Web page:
There are powerful characteristics that are common amongst great athletes and business leaders. These aren't circled around specific skills like throwing a 60-yard pass or developing a new sales engine for a company, but rather around character traits which will help almost any work environment.
1. They accept that mistakes are part of the game
Worrying about being perfect can be paralyzing in sport and in business. Great business leaders and athletes alike know you have to be willing to make mistakes in order to grow and ultimately succeed. Steph Curry, who is arguably the best three-point shooter to ever live, scores 43.6% of the shots he takes from behind the arc. This means he misses more than half of the time. In business, you can look at Richard Branson who has started many companies and has had plenty of them fail. The point, everyone makes mistakes, the greats have figured out to learn the most from them.
2. They put team members in positions to succeed
Have you ever turned on a football game and seen Tom Brady frantically yelling and pointing, trying to get his players in the proper formation? He's doing this because if one player is in the wrong position, it can mess up the entire play. The same goes in business, good leaders will recognize the talents of their team members and put them in the right places to succeed and grow.
3. They are humble and accountable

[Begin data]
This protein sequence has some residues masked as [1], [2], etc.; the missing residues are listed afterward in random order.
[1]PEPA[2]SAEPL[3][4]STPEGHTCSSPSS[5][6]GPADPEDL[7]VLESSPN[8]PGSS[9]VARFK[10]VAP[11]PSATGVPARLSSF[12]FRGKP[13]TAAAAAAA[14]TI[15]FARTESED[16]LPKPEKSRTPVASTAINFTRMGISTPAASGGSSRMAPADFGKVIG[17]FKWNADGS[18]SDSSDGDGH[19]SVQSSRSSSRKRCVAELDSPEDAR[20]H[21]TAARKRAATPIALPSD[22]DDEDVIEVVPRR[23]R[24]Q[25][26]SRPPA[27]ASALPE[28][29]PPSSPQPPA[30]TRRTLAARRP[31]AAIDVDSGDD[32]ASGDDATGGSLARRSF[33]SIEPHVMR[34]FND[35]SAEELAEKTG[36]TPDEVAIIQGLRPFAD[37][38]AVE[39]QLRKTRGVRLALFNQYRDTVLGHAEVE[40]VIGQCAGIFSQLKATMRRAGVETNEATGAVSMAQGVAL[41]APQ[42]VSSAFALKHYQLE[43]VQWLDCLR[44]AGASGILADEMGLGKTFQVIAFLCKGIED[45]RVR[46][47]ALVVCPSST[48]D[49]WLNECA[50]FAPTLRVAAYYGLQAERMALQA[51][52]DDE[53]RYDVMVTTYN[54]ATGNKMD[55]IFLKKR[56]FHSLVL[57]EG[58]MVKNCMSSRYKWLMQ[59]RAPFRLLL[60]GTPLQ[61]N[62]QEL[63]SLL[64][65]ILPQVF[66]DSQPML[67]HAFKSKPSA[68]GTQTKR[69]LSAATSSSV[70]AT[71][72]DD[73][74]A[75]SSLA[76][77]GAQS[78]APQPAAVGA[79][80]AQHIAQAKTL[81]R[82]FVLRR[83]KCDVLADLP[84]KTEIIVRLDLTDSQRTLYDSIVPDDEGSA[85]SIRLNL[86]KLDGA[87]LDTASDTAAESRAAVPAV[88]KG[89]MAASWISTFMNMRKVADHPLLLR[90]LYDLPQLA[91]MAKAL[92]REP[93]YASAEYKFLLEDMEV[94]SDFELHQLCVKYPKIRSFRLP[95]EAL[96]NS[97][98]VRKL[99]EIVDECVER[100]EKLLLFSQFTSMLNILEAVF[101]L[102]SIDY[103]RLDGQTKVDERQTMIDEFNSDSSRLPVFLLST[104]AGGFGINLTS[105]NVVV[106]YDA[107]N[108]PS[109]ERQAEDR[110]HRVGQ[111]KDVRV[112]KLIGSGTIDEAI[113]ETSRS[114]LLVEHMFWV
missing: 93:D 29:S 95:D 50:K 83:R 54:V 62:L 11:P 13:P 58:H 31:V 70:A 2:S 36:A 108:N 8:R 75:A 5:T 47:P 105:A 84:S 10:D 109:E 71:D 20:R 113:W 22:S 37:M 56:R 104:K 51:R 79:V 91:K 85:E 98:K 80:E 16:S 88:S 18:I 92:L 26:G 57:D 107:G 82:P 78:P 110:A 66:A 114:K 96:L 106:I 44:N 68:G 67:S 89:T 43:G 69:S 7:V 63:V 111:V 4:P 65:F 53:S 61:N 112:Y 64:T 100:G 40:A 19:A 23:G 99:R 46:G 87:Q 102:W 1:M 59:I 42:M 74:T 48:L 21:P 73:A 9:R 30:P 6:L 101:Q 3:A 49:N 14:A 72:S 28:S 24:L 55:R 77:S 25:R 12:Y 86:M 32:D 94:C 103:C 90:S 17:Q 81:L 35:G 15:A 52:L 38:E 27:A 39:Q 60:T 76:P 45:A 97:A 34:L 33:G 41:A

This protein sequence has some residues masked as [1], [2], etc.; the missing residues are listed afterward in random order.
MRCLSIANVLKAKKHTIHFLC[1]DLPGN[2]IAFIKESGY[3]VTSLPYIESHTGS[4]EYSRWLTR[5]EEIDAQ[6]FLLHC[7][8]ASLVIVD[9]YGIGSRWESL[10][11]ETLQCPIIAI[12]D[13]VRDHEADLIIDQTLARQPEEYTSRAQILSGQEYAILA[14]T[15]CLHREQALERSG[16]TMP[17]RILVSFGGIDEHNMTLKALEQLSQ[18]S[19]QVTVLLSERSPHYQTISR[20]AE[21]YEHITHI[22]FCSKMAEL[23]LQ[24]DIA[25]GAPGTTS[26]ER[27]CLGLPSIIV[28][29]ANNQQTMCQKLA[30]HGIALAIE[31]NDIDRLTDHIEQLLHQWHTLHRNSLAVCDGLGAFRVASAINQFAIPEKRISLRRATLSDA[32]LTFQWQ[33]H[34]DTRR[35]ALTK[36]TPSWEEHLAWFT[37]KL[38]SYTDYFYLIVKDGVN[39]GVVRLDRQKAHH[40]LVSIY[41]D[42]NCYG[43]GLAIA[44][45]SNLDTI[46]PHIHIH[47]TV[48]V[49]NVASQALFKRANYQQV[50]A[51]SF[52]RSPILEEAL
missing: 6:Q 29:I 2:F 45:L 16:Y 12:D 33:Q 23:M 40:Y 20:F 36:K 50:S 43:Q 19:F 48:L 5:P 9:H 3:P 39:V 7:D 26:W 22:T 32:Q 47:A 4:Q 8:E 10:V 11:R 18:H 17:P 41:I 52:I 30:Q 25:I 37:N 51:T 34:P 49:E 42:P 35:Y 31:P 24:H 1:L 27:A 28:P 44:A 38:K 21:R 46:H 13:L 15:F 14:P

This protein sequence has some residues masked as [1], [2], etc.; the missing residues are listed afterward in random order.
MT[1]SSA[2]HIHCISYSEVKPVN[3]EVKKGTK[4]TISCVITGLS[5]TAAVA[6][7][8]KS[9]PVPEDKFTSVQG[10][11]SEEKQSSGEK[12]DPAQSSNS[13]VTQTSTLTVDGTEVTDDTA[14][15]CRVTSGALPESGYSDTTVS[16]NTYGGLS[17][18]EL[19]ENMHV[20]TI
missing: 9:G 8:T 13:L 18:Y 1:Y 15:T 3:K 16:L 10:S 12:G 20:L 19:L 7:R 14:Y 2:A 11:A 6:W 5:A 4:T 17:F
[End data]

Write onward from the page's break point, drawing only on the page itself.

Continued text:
Great executives have to be willing to be accountable for company mishaps. Passing the buck is a sign of weak leadership. Instead, executives need to burden the blame when a company experiences an issue. Athletes are no different, after losing a heart-wrenching game, the great athletes will take the blame for a loss, doing so with 20 microphones in their face.
On the flipside, when things are going well, executives and athletes don't take the credit. They credit their teams for success.
4. They stay calm under pressure
Composure is highly underrated. The clock is ticking down and the ball is in a great athlete's hands, they don't let the pressure bring them down - they use it as fuel. Successful executives are no different. When it's time to perform, they buckle down and focus, knowing the pressure they face is only going to make their work better.
This mindset elevates the people around athletes and executives. If the stress of a project isn't visibly affecting the mindset of a project manager, their staff is more likely to not let the pressure get to them.
5. They don't dwell on the past
In football, when a Quarterback throws an interception, you'll often hear the coach say, "don't worry, next play." This is said to reinforce the fact you can't change the past, so let it go and improve on the next play. Great executives know this as well. Two years ago, Mark Zuckerberg and team released their Snapchat competitor, "Slingshot," - it was a failure. However, the team at Facebook moved on to the next play, and today they have Instagram, which has proven to be worthy competition to Snapchat.
Athletes and executives who excel, don't dwell on the past whether it's negative or positive. They worry about how they can execute in the present, and future.